A fun evening that finished early enough for dinner – neither a given in Handel

23 June 2018

9:00 AM

23 June 2018

9:00 AM

On a sward of AstroTurf somewhere off Silicon Roundabout, Mountain Media is hosting its summer party and, well, it’s the sort of bash you’d pluck your own eyes out to avoid. Hipsters sprawl on dayglo beanbags. Lads wearing fairy wings strike aftershave-advert attitudes as they swig bottled lager, while girls in vintage dresses pout into smart phones through cardboard Instagram frames. Naturally, it’s got its own hashtags: everything is flashed up on digital screens. The only thing that jars — though perhaps it’s some new straight-outta-Hoxton trend — is that instead of a DJ there’s a live band, and the music’s by Handel.

Handel’s English-language tragedy Acis and Galatea was once one of his most bankable properties. Georgian audiences couldn’t get enough of nymphs and shepherds, the zombies of the early 18th century. But beyond the rustic charms of Handel’s score — all warbling recorders and artlessly crafted melodies — you’re left with a wisp of a story (from Ovid’s Metamorphoses) which ends with the hero turning into a fountain and whose most compelling character is a Cyclops. Confronted with the scruffy intimacy of Lilian Baylis House, director Sarah Tipple and designer Justin Nardella took their cue from Ovid and opted for complete transformation: an urban pastoral set in a world every bit as unreal as Arcadia.

So the love of the shepherd Acis (Alexander Sprague) and Galatea — sorry,@galatea_89 (Lucy Hall) — became a workplace romance, while the jealous rage of Polyphemus (Matthew Durkan) was fuelled by a social-media humiliation. Operatic voices rarely sound great in industrial spaces, still less in the round, but the cast clearly enjoyed the concept and they inhabited their characters both physically and vocally, whether through Sprague’s graceful way with a phrase, Durkan’s dark, rolling outbursts or the way Hall’s soprano tightened with grief and then bloomed in the final scenes. Bradley Smith sang elegantly as Acis’s office wing man Damon. If, under Nicholas Ansdell-Evans’s direction, the nine-piece orchestra felt a bit relentless and occasionally scrappy, the thrill of hearing the ENO Chorus flood that space with sound was generous payback.

But this wasn’t a show for those who like their baroque fantasies prissy. For me, the only major disappointment came after Acis’s death (his co-workers captured his spasms on their iPhones), with the moment of transformation. Handel’s music lifts off into blissful enchantment, and Tipple had been so inventive up to this point that I was sure she’d give us something magical and unexpected, possibly involving the inflatable unicorn visible on top of the drinks chiller (like Chekhov’s pistol, you can’t dangle an inflatable unicorn and then not use it). Her online solution (#rememberAcis) felt depressingly mundane. Maybe that was the point. But either way, it was a fun evening and it finished early enough for dinner — neither a given with a Handel opera.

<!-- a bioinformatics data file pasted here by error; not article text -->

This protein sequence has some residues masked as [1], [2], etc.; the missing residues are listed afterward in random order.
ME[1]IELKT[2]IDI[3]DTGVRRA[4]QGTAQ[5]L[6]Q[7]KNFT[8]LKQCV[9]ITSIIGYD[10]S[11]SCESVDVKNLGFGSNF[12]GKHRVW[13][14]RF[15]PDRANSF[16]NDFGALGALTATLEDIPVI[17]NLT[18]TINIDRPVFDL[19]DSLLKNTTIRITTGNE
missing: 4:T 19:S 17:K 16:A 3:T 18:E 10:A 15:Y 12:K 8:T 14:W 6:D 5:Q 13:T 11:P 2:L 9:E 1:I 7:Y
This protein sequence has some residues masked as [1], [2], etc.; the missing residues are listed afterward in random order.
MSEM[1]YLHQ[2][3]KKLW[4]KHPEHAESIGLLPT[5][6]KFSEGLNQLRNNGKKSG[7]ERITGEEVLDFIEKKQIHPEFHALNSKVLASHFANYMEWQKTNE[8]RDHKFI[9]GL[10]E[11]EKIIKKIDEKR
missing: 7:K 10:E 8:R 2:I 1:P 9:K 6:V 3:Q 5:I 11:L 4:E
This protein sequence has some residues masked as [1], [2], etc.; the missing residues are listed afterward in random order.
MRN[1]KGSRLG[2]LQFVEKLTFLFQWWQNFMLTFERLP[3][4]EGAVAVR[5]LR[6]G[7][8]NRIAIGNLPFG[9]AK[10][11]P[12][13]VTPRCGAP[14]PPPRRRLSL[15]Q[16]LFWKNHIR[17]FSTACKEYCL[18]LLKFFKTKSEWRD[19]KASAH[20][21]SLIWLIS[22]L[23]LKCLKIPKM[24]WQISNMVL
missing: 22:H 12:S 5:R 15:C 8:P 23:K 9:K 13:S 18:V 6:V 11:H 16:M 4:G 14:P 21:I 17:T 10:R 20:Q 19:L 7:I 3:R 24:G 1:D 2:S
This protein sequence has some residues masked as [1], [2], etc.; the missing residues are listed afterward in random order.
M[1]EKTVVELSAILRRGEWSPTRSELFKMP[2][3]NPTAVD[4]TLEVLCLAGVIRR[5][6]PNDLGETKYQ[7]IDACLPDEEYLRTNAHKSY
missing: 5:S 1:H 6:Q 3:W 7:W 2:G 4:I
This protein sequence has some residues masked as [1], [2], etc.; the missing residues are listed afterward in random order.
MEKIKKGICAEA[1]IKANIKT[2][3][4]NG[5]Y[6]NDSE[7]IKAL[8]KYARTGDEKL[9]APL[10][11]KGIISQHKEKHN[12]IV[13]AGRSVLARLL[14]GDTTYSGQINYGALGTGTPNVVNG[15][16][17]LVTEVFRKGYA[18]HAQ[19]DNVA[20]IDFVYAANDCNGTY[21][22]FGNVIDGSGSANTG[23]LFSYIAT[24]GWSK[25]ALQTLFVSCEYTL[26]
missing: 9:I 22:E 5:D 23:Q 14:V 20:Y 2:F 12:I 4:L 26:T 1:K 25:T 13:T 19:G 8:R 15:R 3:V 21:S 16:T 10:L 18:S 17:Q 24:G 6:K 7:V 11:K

In Birmingham there was a taste of Handel’s competition, in the form of John Frederick Lampe’s 1737 ‘burlesque opera’ The Dragon of Wantley. Eighteenth-century theatre was incestuous. Handel’s librettist John Gay had previously collaborated with Lampe’s producer John Rich on The Beggar’s Opera: a satirical skewering of Handel’s Italian operas, whose success, it was said, ‘made Rich gay and Gay rich’. You probably had to be there. Modern productions have reminded me of the line Ben Elton gave to Shakespeare in Upstart Crow: ‘It just requires lengthy explanations and copious footnotes. If you do your research my stuff is actually really funny.’

Anyhow, The Dragon of Wantley trounced The Beggar’s Opera at the box office, and you can still see why. I’d expected stilted dialogue and short-breathed music: what we heard was an inventive through-composed opera, complete with swaggering overture, lively ensembles, and a droll libretto by Henry Carey. ‘It’s basically G&S with harpsichords,’ said the house manager as we went in. That’s a compliment in my book, and though Lampe’s music is humorous in intention, like Sullivan’s it has a lyricism and freshness that’s captivating on its own terms.

The plot, then. Said dragon menaces the drunken inhabitants of Wantley, South Yorkshire, and after romantic complications is dispatched not by some chivalrous Rinaldo or Ruggiero, but by a local squire who adopts the altogether more British approach of getting hammered and kicking it in the arse. The students of the University of Birmingham took this precisely as seriously as it deserved, with am-dram costumes offset by lovely, lucid singing from Emily Beech as damsel-in-distress Margery. As the dipsomaniac Moore of Moore Hall, Barney Walsh played it deadpan, with Harriet Smith as his jilted lover Mauxalinda delivering some amusing histrionics: in fact, the whole company kept it just the right side of panto, for which all credit to the director George Bandy. I know opera buffs are always saying things like this, but seriously, why isn’t The Dragon of Wantley a cherished classic?

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